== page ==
Many readers will undoubtedly be aware of our nation's many sex offender registries. These are publicly available lists that describe the names and addresses of all sex offenders in an area. What most readers might not know, however, is that Ohio recently attempted to create a similar system with people convicted of DUI.
The Ohio DUI registry was conceived with the same goal in mind - to shame those who have been convicted of a crime. In this case, one is placed on the DUI registry if they have been convicted of five or more DUIs within a space of 20 years. According to the senator who spearheaded the creation of the registry five years ago, the measure was intended to help the public and law enforcement officials.
Yet a recent report shows that the DUI registry may not be having the effect its creators were hoping for. According to The Advocate in Newark, Ohio, only about half of all Ohio courts are submitting DUI information to the registry's database.
It's not clear why so many cases go unreported, but The Advocate suggested it may be because many DUI cases are handled by multiple courts. The problem may be exacerbated by the fact that there is no penalty for courts who do not submit to the DUI database.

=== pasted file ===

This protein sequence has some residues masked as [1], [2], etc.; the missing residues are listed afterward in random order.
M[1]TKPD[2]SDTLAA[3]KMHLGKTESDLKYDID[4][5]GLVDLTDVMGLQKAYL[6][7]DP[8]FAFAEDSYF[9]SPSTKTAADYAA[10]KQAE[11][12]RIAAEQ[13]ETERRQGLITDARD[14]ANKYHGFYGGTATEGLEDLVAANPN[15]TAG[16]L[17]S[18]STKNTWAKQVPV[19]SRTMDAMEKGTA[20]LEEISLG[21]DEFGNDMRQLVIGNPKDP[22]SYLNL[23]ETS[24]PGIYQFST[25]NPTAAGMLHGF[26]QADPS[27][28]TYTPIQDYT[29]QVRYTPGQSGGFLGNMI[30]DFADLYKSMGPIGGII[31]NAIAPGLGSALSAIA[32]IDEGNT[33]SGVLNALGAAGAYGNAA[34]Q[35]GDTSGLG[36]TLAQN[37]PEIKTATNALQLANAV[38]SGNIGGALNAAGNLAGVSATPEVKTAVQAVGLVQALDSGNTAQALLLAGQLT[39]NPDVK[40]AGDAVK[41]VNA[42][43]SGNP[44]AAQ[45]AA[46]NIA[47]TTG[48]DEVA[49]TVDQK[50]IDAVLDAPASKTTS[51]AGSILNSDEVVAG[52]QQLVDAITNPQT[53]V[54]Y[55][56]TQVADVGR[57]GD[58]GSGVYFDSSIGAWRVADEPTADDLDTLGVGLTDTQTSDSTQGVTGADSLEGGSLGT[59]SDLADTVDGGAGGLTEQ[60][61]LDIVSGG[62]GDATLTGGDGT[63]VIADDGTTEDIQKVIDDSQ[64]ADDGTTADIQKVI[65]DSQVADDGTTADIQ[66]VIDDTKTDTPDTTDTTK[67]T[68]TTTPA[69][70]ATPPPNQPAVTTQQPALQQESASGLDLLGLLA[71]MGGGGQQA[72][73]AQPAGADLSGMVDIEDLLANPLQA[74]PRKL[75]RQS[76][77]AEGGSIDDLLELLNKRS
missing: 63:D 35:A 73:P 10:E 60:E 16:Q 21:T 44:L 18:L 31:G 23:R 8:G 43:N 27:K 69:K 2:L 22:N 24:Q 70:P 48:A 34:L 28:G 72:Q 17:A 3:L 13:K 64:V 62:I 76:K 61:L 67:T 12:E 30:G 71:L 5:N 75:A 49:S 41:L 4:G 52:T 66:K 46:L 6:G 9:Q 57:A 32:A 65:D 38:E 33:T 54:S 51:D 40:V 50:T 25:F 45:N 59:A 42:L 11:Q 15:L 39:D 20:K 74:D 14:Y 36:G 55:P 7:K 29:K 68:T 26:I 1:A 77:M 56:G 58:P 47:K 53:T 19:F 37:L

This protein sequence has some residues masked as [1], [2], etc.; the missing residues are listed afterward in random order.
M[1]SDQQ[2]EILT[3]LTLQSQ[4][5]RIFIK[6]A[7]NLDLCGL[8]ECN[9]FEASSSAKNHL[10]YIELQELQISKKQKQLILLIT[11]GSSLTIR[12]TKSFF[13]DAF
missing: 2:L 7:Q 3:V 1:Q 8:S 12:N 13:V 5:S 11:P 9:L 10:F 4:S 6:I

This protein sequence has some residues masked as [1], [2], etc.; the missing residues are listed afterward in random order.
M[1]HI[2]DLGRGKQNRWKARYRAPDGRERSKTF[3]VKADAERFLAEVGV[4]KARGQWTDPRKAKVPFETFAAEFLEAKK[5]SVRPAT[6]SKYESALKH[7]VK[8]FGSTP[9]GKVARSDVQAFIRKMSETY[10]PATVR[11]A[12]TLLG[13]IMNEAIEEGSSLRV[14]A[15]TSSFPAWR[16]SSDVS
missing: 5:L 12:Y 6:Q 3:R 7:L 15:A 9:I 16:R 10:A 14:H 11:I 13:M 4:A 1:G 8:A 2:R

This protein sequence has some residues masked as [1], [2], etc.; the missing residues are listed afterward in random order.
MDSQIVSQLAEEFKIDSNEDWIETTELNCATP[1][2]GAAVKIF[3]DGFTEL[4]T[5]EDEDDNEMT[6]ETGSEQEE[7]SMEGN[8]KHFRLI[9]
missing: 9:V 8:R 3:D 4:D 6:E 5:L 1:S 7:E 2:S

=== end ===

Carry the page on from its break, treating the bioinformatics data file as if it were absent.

The list now contains about 520 names. Many of those names are duplicates or otherwise come with inaccurate information.
The registry was intended to be an aid to law enforcement officials and the public, as well as a deterrent for DUI offenders. Indeed, repeat offenders represent a great danger to the public, as these drivers have shown a clear reluctance to curb their behavior which could easily injure or kill an innocent driver or pedestrian. Ohio hospitals see hundreds of patients every year who have been injured due to the negligence of a drunk driver.
In light of the questionable efficacy of the DUI registry, the state senator who created it recently called for greater accountability among those charged with building it. It's unclear what sort of measures these would be, but it seems possible that the senator could push for some sort of penalty for courts who fail to properly report their DUI cases to the registry.
The Toledo Blade, "Newspaper: Ohio's DUI registry incomplete" No author given, Sep. 30, 2013